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Bush Appointments Unlikely to Include More Incumbents

November 29, 1988

WASHINGTON (AP) _ ″Stay Tuned″ is the standard answer from the Bush camp these days when asked about the timing of the next appointments to administration jobs.

Sheila Tate, spokeswoman for President-elect George Bush’s transition office, most recently gave the response when reporters asked her when the new defense secretary might be named. ″And don’t be too far from the phone,″ she added.

Bush, who insists that only he knows when appointments will come, made a surprise announcement Monday, picking White House spokesman Marlin Fitzwater to say on in the post. Tate had already taken herself out of the running.

Another woman dropped out of the race Monday, Labor Secretary Ann McLaughlin. ″I have indicated to my own staff that I plan to return to the private sector and find other ways to help,″ McLaughlin said in Norfolk, Va.

Bush already had indicated that he would not keep any more incumbent Cabinet members in their jobs. Already staying are Treasury Secretary Nicholas Brady, Attorney General Dick Thornburgh and Education Secretary Lauro Cavazos.

For over a week, reports have circulated that former Sen. John Tower of Texas is the front-runner for the Pentagon job. A source close to the Bush transition office said a decision on Tower could come today or Wednesday.

The source, who spoke on condition he not be named, said the president- elect likes Tower and thinks he would do a good job at the Pentagon. But some Bush advisers have raised objections, partly because they do not have a high regard for a number of people who have worked for Tower and might have an inside track for top Pentagon jobs should he be named.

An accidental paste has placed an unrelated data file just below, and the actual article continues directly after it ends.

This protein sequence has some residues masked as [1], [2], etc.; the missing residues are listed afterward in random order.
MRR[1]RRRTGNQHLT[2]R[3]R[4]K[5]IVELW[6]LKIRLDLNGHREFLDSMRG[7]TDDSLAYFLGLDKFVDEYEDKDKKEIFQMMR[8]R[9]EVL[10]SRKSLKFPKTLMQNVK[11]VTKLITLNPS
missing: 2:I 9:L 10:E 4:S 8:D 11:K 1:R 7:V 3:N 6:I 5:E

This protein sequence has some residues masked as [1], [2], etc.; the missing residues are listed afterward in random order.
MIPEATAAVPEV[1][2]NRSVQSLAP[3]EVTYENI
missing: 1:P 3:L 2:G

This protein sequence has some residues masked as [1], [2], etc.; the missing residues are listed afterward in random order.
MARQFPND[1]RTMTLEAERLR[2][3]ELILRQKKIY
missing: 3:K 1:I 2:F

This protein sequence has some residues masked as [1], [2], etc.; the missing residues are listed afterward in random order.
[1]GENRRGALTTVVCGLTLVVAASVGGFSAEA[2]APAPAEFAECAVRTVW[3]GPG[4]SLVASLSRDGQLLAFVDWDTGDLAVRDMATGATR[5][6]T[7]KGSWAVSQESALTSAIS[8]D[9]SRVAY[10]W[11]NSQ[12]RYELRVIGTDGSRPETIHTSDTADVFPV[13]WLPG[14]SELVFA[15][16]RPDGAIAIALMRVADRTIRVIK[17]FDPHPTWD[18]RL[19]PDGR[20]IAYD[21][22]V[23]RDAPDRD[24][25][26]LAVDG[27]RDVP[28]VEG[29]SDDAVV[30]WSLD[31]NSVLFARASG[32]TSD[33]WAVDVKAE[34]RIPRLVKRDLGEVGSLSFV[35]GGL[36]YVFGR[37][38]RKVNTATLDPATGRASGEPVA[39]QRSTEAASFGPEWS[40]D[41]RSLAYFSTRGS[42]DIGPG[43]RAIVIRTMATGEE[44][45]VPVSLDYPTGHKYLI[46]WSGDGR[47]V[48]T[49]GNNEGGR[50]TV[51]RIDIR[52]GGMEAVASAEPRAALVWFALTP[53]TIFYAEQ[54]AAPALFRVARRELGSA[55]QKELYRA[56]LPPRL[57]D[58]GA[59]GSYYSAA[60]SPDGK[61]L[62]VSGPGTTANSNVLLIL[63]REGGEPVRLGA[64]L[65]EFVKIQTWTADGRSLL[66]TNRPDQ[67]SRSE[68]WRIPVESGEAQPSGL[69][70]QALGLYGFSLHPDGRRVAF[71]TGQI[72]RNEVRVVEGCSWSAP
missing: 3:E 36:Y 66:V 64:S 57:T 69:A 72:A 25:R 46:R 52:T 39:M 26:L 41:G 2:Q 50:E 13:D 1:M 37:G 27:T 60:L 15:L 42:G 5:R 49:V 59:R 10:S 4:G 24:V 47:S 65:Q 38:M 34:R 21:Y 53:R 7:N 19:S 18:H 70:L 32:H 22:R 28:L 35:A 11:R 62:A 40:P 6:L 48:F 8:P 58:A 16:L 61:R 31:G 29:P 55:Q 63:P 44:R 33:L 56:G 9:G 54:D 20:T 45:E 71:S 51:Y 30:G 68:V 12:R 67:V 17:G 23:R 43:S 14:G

Another Texan, Robert Mosbacher, is supposed to have a lock on the job of commerce secretary. Mosbacher, an oilman from Houston, is a close friend of Bush’s.

Here is some other new speculation about key jobs:

- Two Missourians, Rep. E. Thomas Coleman of Missouri and Peter C. Myers, the No. 2 person at the Agriculture Department, have emerged as competitors for the top position at the department. Coleman is the ranking Republican on the House Agriculture Committee; Myers, a hog and grain farmer, has been head of the Soil Conservation Service.

- Sources said Monday that Robert Helander, a former vice president of the Pan American Society of New York, was being mentioned as a possible successor to Elliott Abrams as assistant secretary of state for inter-American affairs. Abrams was an outspoken supporter of the Nicaraguan Contra guerrillas.

- Sources also said David Gergen, the editor-at-large of U.S. News & World Report and a former White House communications chief, may be a candidate to be ambassador to the Organization of American States.

- Bush may also make a decision soon on the CIA director. Some think he might keep current director William Webster in the post for a limited length of time.

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